TIME feminism

Shailene Woodley on Why She’s Not a Feminist

Shailene Woodley Feminist
Shailene Woodley attends the 2014 MTV Movie Awards at Nokia Theatre L.A. on April 13, 2014 in Los Angeles. Christopher Polk—Getty Images

Shailene Woodley, in the upcoming The Fault in Our Stars, talked to TIME about sisterhood, revenge and her reasons for avoiding the "F" word: "I think the idea of 'raise women to power, take the men away from the power' is never going to work out because you need balance"

One of the hottest topics in Hollywood lately has been the ‘F’ word. Beyoncé, Miley Cyrus, Ellen Page and Lena Dunham have come out as feminists, while Kelly Clarkson and Carrie Underwood have said that they are not. (Katy Perry is on the fence.) And though many define feminism simply as equality between men and women politically, socially and economically, what constitutes the movement is up for debate among stars.

Shailene Woodley has previously been quoted on the importance of movies’ empowering messages for women. So we decided to ask the star of the upcoming The Fault in Our Stars about her views on feminism.

TIME: You’ve talked about before—with Divergent specifically, too—about being conscious of the kind of messages that you’re sending to young female fans when you’re taking on roles. Do you consider yourself a feminist?

Shailene Woodley: No because I love men, and I think the idea of ‘raise women to power, take the men away from the power’ is never going to work out because you need balance. With myself, I’m very in touch with my masculine side. And I’m 50 percent feminine and 50 percent masculine, same as I think a lot of us are. And I think that is important to note. And also I think that if men went down and women rose to power, that wouldn’t work either. We have to have a fine balance.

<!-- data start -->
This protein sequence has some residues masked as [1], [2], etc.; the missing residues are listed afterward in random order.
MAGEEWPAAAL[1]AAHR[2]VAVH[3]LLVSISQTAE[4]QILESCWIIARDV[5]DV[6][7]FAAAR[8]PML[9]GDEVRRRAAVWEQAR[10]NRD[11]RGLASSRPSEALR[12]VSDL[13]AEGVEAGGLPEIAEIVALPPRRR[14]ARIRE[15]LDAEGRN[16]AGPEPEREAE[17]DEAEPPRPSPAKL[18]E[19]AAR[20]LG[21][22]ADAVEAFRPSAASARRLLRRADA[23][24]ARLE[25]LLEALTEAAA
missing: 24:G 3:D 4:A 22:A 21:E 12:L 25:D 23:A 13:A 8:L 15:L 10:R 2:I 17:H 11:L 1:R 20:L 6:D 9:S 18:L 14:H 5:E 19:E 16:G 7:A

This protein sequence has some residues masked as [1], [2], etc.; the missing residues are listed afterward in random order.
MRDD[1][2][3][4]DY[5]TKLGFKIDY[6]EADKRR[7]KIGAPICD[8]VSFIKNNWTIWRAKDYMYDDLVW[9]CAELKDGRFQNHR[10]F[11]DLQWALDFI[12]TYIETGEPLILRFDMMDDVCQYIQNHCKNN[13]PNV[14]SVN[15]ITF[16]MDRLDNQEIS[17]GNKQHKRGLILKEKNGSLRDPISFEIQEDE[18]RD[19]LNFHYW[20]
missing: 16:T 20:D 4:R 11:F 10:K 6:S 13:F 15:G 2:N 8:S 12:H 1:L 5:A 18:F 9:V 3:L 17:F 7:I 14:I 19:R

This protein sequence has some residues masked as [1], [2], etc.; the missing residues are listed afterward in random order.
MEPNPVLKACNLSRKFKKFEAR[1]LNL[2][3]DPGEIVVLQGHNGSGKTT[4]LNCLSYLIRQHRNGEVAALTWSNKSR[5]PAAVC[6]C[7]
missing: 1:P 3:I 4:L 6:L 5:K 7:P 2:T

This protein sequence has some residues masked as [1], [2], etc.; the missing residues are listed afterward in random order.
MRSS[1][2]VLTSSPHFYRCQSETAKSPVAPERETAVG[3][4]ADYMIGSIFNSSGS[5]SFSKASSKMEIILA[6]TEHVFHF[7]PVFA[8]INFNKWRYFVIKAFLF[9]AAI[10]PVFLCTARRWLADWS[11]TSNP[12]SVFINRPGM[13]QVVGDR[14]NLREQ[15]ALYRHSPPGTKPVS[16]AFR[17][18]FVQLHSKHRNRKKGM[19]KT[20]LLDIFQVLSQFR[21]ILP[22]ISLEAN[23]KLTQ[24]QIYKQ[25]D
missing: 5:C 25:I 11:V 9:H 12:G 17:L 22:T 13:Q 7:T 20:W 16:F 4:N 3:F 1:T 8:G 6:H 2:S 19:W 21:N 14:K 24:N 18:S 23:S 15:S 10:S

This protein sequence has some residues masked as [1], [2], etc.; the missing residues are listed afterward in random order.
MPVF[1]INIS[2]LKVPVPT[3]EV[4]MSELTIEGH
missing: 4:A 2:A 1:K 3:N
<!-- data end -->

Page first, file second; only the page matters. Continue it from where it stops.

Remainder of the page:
My biggest thing is really sisterhood more than feminism. I don’t know how we as women expect men to respect us because we don’t even seem to respect each other. There’s so much jealousy, so much comparison and envy. And “This girl did this to me and that girl did that to me.” And it’s just so silly and heartbreaking in a way.

It’s really neat to see: there’s that new Judd Apatow [sic] movie coming out, The Other Woman, and that looks really good because I think it’s really neat that it shows women coming together and supporting each other and creating a sisterhood of support for one another versus hating each other for something that somebody else created.

TIME: So even though what they’re coming together for is to bring down a man…

SW: Yeah, but they create a sisterhood. And he did something wrong, and they’re, you know. They’re going to go after him for it. I think it’s great.

Not everyone agrees The Other Woman (which was not made by Judd Apatow) is so empowering. Some applaud the film for featuring strong female leads, while others argue that its egregious inability to pass the Bechdel test—a simple rule that questions whether two women in a film talk to one another about something other than a man—and its objectification of women is degrading.

Whatever her views on The Other Woman and feminism, Woodley has been lauded so far for selecting powerful female roles: both of her summer flicks, Divergent and The Fault in Our Stars, pass the Bechdel test.

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